10 NFL free agents who landed in perfect spots
Matt Bowen
ESPN INSIDER


With the first wave of NFL free agency wrapped up -- and nearly every top player off the board -- let's take a closer look at the players who landed in ideal spots. I'm talking about scheme fit and the ability to help establish a winning culture, not guys who got the most money.

Here are 10 veterans who can make an immediate impact in 2018 after making wise decisions in free agency:


Jimmy Graham, TE, Green Bay Packers
The Packers struck out when they acquired free-agent tight end Martellus Bennett in 2017, but the move to land Graham shows Green Bay's need for a matchup weapon inside the 20-yard line for quarterback Aaron Rodgers. Graham might not run like he used to before a knee injury in 2016, but his red zone ability is still off the charts.

In Seattle last season, Graham caught 15 of 24 red zone targets, with 10 of those grabs resulting in touchdowns. He's a monster target in scoring position, with the frame and body control to finish. Throw the slant, fade and seam. It doesn't have to be complicated with Graham on the doorstep of the goal line. And that's a good thing for a Packers team that just cut Jordy Nelson, Rodgers' favorite target.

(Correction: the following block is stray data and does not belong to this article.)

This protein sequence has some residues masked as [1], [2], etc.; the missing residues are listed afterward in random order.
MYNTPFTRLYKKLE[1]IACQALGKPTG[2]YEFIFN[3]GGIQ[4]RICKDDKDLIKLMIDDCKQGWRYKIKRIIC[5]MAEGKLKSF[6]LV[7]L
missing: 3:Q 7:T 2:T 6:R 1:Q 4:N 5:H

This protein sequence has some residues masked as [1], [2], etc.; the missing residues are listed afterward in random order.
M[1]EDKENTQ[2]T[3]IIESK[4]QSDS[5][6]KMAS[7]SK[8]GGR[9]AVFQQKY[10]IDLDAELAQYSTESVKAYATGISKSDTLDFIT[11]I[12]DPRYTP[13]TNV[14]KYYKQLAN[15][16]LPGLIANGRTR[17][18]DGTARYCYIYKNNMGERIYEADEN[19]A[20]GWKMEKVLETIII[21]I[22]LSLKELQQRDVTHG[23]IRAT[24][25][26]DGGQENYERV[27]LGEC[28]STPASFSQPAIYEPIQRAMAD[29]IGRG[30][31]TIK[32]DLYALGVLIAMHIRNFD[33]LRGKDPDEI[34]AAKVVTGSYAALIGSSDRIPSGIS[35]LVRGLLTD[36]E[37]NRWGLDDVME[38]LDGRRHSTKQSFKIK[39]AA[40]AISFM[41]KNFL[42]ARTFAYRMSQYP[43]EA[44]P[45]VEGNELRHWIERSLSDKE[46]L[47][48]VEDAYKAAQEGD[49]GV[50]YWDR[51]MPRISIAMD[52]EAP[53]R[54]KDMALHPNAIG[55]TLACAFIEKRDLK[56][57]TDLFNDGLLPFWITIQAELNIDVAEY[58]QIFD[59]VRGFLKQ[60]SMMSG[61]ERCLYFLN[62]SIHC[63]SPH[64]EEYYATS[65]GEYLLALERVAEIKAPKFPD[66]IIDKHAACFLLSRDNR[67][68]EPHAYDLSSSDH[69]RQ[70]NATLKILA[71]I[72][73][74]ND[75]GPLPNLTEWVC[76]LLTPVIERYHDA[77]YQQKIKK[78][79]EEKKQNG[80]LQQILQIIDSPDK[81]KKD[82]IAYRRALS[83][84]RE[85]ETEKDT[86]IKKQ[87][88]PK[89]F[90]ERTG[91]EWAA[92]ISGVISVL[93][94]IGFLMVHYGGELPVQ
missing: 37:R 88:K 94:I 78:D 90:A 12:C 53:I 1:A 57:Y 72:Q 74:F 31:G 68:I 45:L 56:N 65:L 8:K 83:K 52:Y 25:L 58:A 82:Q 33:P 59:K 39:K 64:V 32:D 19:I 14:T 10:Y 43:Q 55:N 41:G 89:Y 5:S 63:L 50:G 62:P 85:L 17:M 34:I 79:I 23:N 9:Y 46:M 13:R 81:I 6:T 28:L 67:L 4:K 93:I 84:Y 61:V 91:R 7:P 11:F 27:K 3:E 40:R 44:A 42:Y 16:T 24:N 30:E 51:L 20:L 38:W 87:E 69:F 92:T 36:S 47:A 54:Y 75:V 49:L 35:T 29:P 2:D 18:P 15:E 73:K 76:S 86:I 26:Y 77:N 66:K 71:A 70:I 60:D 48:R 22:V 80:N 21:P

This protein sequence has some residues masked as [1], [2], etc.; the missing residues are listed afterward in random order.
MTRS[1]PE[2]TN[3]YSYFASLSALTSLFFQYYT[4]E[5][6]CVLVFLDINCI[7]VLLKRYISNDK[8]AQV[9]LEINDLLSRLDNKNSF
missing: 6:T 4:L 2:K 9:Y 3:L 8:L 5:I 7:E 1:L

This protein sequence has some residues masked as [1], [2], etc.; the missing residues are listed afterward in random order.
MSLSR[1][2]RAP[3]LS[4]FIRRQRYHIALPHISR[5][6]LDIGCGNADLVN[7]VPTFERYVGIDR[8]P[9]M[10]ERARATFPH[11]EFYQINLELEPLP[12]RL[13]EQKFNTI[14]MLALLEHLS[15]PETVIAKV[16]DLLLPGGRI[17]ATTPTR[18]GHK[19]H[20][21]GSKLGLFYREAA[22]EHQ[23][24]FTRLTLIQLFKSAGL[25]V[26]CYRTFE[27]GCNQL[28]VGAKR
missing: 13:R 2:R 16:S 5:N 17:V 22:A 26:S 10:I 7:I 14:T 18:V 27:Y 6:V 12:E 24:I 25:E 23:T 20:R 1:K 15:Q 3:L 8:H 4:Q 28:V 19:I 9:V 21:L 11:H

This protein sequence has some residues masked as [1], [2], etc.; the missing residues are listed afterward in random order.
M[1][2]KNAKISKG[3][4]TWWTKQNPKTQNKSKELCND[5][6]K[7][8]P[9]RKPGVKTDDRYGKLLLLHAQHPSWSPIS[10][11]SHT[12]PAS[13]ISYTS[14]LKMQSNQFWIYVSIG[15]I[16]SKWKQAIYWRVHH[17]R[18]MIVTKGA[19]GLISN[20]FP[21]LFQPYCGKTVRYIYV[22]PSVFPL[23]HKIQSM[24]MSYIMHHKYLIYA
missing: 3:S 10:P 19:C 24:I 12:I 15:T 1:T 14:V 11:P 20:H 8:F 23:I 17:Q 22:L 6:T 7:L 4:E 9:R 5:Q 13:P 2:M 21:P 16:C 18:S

Kirk Cousins, QB, Minnesota Vikings

Landing Cousins can be looked at as the final piece of the puzzle for a Vikings team primed to make a serious run at Super Bowl LIII. This is a loaded roster from top to bottom. And the new system under offensive coordinator John DeFilippo -- a mix of West Coast routes, play-pass and run-pass options -- is a solid fit for Cousins.

He's an accurate thrower with the mobility to produce off-movement passes. Cousins has completed 70.1 percent of his play-action passes since 2015, which ranks No. 1 in the NFL among qualified passers, according to ESPN Stats & Info. DeFilippo's Eagles threw the fifth-most play-action passes in the NFL last season, while the Vikings were first, and quarterbacks coach Kevin Stefanski has remained in Minnesota.

With an established group of pass-catchers already in place, the return of running back Dalvin Cook from an ACL injury, and a nasty, lockdown defense, Cousins is in a position to elevate his game and play his best football for Mike Zimmer's club.